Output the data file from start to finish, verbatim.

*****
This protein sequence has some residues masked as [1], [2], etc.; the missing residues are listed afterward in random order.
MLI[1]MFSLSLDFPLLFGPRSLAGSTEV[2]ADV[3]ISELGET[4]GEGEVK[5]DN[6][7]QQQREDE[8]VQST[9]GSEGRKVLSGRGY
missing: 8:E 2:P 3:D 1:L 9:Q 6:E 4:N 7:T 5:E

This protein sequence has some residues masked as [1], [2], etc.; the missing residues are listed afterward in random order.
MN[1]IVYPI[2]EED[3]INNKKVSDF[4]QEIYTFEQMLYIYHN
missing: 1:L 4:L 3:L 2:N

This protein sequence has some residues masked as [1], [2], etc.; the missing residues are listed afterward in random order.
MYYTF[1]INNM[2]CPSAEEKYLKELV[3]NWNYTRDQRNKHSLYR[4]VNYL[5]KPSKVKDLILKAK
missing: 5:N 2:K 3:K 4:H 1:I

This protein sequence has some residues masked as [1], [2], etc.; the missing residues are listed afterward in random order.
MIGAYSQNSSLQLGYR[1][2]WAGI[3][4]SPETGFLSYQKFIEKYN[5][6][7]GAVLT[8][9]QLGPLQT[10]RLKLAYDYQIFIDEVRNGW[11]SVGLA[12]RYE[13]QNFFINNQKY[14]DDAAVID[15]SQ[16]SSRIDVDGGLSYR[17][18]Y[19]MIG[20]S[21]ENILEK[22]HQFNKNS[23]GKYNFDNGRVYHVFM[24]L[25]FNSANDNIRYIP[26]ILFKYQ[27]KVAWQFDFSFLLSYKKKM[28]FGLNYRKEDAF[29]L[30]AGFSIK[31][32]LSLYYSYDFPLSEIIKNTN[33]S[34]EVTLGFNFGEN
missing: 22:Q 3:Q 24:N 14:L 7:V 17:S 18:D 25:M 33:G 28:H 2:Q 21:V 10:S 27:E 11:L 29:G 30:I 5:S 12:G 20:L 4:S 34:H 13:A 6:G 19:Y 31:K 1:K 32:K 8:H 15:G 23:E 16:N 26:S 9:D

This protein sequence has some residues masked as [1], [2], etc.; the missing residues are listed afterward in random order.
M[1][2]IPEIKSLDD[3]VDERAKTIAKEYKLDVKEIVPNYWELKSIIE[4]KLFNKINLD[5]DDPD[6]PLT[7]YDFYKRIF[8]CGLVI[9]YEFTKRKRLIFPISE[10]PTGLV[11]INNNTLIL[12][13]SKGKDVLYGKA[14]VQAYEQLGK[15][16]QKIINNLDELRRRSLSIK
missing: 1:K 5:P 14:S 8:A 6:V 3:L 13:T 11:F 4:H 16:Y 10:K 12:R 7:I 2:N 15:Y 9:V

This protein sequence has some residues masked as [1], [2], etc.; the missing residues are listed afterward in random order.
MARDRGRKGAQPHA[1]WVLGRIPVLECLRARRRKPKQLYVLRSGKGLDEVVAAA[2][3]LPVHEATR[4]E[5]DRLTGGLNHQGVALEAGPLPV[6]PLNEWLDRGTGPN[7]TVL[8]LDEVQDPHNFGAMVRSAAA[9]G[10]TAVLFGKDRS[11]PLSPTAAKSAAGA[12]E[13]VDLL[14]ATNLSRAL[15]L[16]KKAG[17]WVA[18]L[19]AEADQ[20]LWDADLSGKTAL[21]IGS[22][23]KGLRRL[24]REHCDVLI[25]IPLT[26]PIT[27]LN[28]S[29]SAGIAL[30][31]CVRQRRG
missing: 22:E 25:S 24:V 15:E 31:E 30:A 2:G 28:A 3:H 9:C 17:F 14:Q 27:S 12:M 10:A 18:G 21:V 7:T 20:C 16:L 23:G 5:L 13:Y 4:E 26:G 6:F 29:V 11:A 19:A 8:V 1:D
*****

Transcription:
This protein sequence has some residues masked as [1], [2], etc.; the missing residues are listed afterward in random order.
MLI[1]MFSLSLDFPLLFGPRSLAGSTEV[2]ADV[3]ISELGET[4]GEGEVK[5]DN[6][7]QQQREDE[8]VQST[9]GSEGRKVLSGRGY
missing: 8:E 2:P 3:D 1:L 9:Q 6:E 4:N 7:T 5:E

This protein sequence has some residues masked as [1], [2], etc.; the missing residues are listed afterward in random order.
MN[1]IVYPI[2]EED[3]INNKKVSDF[4]QEIYTFEQMLYIYHN
missing: 1:L 4:L 3:L 2:N

This protein sequence has some residues masked as [1], [2], etc.; the missing residues are listed afterward in random order.
MYYTF[1]INNM[2]CPSAEEKYLKELV[3]NWNYTRDQRNKHSLYR[4]VNYL[5]KPSKVKDLILKAK
missing: 5:N 2:K 3:K 4:H 1:I

This protein sequence has some residues masked as [1], [2], etc.; the missing residues are listed afterward in random order.
MIGAYSQNSSLQLGYR[1][2]WAGI[3][4]SPETGFLSYQKFIEKYN[5][6][7]GAVLT[8][9]QLGPLQT[10]RLKLAYDYQIFIDEVRNGW[11]SVGLA[12]RYE[13]QNFFINNQKY[14]DDAAVID[15]SQ[16]SSRIDVDGGLSYR[17][18]Y[19]MIG[20]S[21]ENILEK[22]HQFNKNS[23]GKYNFDNGRVYHVFM[24]L[25]FNSANDNIRYIP[26]ILFKYQ[27]KVAWQFDFSFLLSYKKKM[28]FGLNYRKEDAF[29]L[30]AGFSIK[31][32]LSLYYSYDFPLSEIIKNTN[33]S[34]EVTLGFNFGEN
missing: 22:Q 3:Q 24:N 14:L 7:V 17:S 18:D 25:M 33:G 28:H 2:Q 21:V 10:S 27:E 11:L 29:G 30:I 5:S 12:G 20:L 4:S 34:H 13:A 6:G 19:Y 31:K 1:K 32:K 8:H 15:G 23:E 16:N 26:S 9:D

This protein sequence has some residues masked as [1], [2], etc.; the missing residues are listed afterward in random order.
M[1][2]IPEIKSLDD[3]VDERAKTIAKEYKLDVKEIVPNYWELKSIIE[4]KLFNKINLD[5]DDPD[6]PLT[7]YDFYKRIF[8]CGLVI[9]YEFTKRKRLIFPISE[10]PTGLV[11]INNNTLIL[12][13]SKGKDVLYGKA[14]VQAYEQLGK[15][16]QKIINNLDELRRRSLSIK
missing: 1:K 5:P 14:S 8:A 6:V 3:L 13:T 11:F 4:H 16:Y 10:K 12:R 7:I 2:N 15:Y 9:V

This protein sequence has some residues masked as [1], [2], etc.; the missing residues are listed afterward in random order.
MARDRGRKGAQPHA[1]WVLGRIPVLECLRARRRKPKQLYVLRSGKGLDEVVAAA[2][3]LPVHEATR[4]E[5]DRLTGGLNHQGVALEAGPLPV[6]PLNEWLDRGTGPN[7]TVL[8]LDEVQDPHNFGAMVRSAAA[9]G[10]TAVLFGKDRS[11]PLSPTAAKSAAGA[12]E[13]VDLL[14]ATNLSRAL[15]L[16]KKAG[17]WVA[18]L[19]AEADQ[20]LWDADLSGKTAL[21]IGS[22][23]KGLRRL[24]REHCDVLI[25]IPLT[26]PIT[27]LN[28]S[29]SAGIAL[30][31]CVRQRRG
missing: 22:E 25:S 24:V 15:E 31:E 30:A 2:G 28:A 3:H 9:C 17:F 14:Q 27:S 12:M 10:A 18:G 21:V 7:T 20:C 16:L 23:G 5:L 13:Y 4:E 26:G 6:F 29:V 11:A 19:A 8:V 1:D